On Sept. 12, both camps were present – and appeared to be roughly evenly divided. Speakers spoke respectfully and civilly long into the evening, and Mayor Pro Tem Don Wilson, sitting in for Mayor Elizabeth Tisdahl who was traveling, allowed more latitude and a relaxed time limit that seemed to encourage civility. Everyone was heard – and the Council listened.

When the
public had spoken, Council agreed that changes needed to be made, but that the bike lanes were here to stay. “The comments made by those who support the bike lanes were very important,” said Ald. Rainey. “It is important that bike lanes work for everyone.” She summarized the problems the configuration caused – “no place for buses to go, no place for vehicles to yield to emergency vehicles. There’s no place to go. It’s a total jam up. There’s no place for anyone to go. It’s great for cyclists – I agree. It’s great.

“The thing that has to happen immediately – we have to remove those bollards. They have got to go. You overdid it,” she said to City staff. Bollards are the white posts between the parked cars and the bike lane. The can be removed, and those on the Church Street and Davis Street bike lanes are removed during the winter; presumably that would have occurred on the Dodge Avenue lanes.

Consensus emerged, and staff agreed to begin removing bollards the next day. A press release from the City indicated that more than 100 bollards were taken down by Sept. 13.

Issues regarding the bus routes remain to be determined. Lara Biggs, the City’s superintendence of capital projects said the CTA contacted the City asking for a reduced number of bus stops along Dodge. “They are asking that bus stops be eliminated on one-eighth mile and go to one-fourth mile to meet their standards,” she said. They also ask “for 80 feet of clearance. In most cases, two additional parking spots” would have to be taken out to allow 80 feet. In some cases, though, as many as five spots would have to go.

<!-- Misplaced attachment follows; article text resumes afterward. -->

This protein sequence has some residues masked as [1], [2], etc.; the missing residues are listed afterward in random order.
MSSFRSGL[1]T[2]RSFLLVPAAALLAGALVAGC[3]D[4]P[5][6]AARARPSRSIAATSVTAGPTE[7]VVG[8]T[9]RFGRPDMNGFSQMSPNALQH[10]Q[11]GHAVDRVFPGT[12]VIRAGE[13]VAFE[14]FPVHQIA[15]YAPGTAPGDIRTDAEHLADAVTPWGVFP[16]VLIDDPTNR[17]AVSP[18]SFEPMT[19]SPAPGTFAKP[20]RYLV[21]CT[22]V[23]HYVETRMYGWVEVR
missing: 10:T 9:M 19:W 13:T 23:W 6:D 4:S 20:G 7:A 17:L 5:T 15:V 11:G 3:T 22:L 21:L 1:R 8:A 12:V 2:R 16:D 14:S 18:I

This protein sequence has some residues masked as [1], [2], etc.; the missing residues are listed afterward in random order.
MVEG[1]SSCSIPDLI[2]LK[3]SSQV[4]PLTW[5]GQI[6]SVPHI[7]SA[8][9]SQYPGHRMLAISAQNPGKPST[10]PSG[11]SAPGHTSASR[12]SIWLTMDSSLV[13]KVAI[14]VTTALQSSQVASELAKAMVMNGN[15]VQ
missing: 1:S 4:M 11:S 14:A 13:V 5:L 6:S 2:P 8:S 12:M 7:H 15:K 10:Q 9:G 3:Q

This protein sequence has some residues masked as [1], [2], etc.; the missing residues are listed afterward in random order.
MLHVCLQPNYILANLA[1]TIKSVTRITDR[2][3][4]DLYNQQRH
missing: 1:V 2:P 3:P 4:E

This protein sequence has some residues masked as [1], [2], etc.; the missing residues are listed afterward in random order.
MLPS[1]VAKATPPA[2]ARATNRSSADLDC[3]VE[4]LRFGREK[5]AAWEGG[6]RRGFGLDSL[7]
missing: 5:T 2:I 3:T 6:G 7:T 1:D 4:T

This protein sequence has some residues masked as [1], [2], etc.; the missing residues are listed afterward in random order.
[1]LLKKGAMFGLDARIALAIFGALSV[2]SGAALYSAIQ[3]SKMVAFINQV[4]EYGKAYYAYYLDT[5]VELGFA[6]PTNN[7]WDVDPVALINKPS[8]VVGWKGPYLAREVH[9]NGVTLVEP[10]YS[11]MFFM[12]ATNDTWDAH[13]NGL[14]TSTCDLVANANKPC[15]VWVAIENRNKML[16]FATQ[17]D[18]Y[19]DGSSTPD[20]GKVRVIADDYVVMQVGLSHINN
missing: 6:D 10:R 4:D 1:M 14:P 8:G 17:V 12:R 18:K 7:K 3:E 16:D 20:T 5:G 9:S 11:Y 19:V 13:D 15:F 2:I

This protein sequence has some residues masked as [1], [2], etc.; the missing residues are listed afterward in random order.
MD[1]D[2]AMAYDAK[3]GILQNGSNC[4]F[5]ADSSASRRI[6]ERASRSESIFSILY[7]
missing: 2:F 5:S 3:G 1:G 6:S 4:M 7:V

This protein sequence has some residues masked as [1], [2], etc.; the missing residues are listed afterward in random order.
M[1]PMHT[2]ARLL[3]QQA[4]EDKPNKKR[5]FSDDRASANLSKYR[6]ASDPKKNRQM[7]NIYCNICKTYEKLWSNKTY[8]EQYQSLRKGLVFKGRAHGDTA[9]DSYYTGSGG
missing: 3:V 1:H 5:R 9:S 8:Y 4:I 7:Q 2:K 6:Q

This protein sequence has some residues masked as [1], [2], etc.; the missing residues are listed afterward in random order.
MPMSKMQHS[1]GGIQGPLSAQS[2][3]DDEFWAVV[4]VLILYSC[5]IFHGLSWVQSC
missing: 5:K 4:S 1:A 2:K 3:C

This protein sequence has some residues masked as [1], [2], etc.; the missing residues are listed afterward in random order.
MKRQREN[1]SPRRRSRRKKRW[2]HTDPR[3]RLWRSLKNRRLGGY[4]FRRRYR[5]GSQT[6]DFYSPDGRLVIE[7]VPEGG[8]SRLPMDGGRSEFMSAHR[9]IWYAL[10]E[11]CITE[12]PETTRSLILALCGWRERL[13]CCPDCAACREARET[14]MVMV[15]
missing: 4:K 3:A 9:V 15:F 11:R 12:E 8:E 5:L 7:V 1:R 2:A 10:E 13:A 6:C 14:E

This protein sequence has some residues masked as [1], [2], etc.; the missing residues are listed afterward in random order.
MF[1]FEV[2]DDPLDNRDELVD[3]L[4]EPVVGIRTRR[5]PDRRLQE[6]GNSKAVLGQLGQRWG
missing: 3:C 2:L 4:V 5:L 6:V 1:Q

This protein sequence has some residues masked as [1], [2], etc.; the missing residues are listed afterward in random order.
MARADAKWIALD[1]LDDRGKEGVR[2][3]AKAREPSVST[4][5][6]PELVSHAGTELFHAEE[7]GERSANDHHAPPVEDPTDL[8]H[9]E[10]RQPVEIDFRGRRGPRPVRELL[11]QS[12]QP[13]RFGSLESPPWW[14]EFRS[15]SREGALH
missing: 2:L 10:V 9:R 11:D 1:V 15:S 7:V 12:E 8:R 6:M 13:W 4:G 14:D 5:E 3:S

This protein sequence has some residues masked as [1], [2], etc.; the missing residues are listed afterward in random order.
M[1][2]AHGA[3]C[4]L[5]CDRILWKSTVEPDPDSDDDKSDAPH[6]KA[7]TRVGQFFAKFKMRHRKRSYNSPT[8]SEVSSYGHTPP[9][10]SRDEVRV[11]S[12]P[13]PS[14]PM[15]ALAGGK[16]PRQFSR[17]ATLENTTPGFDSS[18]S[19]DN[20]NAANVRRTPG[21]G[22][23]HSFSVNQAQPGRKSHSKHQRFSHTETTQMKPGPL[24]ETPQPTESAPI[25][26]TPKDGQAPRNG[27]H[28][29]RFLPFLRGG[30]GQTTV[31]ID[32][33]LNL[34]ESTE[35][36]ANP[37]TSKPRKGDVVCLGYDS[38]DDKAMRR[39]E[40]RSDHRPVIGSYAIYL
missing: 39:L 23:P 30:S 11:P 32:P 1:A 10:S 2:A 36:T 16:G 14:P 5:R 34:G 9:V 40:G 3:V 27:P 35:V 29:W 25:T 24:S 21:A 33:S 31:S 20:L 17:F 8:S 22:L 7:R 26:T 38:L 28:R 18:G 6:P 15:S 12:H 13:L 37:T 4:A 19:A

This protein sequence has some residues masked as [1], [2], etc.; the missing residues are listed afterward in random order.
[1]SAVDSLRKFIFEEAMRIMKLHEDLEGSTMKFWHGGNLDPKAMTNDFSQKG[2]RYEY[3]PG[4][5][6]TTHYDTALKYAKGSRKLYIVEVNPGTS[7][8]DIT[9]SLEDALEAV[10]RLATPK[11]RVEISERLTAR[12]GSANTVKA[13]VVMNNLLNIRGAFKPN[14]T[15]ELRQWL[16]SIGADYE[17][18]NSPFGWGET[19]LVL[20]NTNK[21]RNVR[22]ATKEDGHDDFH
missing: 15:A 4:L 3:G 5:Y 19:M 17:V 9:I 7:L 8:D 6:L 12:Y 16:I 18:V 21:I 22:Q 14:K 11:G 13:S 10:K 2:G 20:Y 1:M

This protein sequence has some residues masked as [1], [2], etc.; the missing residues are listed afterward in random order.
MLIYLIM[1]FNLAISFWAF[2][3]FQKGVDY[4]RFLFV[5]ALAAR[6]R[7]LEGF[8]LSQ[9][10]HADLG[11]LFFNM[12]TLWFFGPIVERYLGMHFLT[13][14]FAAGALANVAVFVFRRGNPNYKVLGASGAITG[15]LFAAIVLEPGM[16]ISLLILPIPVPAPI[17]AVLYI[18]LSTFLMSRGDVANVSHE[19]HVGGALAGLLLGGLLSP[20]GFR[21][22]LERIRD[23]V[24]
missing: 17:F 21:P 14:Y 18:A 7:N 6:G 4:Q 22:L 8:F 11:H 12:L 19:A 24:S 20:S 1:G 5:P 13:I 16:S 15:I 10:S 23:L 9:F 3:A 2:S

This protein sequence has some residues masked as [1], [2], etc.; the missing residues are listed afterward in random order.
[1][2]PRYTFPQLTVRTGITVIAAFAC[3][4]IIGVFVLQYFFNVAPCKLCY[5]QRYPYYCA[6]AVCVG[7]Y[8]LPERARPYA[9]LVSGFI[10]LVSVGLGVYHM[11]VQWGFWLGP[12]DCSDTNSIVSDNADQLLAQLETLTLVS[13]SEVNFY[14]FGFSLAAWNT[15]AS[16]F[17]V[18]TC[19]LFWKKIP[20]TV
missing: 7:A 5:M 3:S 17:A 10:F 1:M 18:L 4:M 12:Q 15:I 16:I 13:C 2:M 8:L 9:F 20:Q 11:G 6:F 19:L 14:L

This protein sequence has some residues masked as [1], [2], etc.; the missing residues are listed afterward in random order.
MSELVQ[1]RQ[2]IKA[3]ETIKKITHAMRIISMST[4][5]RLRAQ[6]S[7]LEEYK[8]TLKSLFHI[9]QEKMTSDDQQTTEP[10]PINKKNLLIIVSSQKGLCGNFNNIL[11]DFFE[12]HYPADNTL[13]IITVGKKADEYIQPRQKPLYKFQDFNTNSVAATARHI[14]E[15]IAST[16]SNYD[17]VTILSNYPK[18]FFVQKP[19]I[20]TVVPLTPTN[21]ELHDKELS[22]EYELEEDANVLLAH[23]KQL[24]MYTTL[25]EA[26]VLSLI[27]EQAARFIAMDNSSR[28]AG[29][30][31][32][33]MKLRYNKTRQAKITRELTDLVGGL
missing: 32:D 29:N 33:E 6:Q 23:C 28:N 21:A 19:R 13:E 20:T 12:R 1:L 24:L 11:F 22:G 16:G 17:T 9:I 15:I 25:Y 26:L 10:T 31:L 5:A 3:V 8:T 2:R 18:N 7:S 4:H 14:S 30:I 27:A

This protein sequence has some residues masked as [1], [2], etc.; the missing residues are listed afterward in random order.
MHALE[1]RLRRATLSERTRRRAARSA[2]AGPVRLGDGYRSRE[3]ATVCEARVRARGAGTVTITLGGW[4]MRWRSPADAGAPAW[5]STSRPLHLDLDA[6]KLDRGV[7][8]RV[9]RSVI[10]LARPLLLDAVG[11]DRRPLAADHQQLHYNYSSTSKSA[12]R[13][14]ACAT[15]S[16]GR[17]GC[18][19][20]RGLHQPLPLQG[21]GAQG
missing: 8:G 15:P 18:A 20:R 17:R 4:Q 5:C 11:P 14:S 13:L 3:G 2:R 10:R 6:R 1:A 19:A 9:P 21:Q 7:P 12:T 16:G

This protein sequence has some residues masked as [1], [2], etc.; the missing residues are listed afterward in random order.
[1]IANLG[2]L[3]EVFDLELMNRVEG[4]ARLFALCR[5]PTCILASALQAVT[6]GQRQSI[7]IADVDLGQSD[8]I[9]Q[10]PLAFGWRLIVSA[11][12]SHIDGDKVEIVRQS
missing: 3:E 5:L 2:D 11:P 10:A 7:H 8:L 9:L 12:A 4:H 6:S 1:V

“That’s a lot. That’s a lot for the residents,” said Alderman Peter Braithwaite, 2nd Ward. He called for a detailed report on the parking spaces. Ms. Biggs said the CTA does not act quickly, and the City does not expect a response on the bus stops before spring. She said staff would return with parking details and proposed tweaks well before the CTA came knocking again.

824-28 Noyes St.

A planned development at 824-828 Noyes was introduced despite concerns over parking issues. The 44-unit building will retain the original foundation but build up and back creating an equal mix of studio, one-, two- and three- bedroom spaces situated on the CTA tracks across from the Noyes Purple Line stop.